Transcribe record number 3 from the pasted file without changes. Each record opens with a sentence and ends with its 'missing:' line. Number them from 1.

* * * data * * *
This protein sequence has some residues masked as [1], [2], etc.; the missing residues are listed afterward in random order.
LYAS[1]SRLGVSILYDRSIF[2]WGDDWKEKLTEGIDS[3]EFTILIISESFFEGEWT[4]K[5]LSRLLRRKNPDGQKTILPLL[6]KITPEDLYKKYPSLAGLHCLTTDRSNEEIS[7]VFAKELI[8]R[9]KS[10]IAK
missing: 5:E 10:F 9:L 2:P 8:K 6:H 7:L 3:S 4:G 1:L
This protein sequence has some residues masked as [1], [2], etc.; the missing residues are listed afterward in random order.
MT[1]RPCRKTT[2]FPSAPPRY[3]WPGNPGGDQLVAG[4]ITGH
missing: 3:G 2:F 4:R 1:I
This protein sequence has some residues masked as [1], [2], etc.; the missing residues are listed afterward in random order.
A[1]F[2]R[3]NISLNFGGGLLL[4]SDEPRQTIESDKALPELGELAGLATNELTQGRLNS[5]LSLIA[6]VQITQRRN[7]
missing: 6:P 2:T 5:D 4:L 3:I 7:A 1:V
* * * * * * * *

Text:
This protein sequence has some residues masked as [1], [2], etc.; the missing residues are listed afterward in random order.
A[1]F[2]R[3]NISLNFGGGLLL[4]SDEPRQTIESDKALPELGELAGLATNELTQGRLNS[5]LSLIA[6]VQITQRRN[7]
missing: 6:P 2:T 5:D 4:L 3:I 7:A 1:V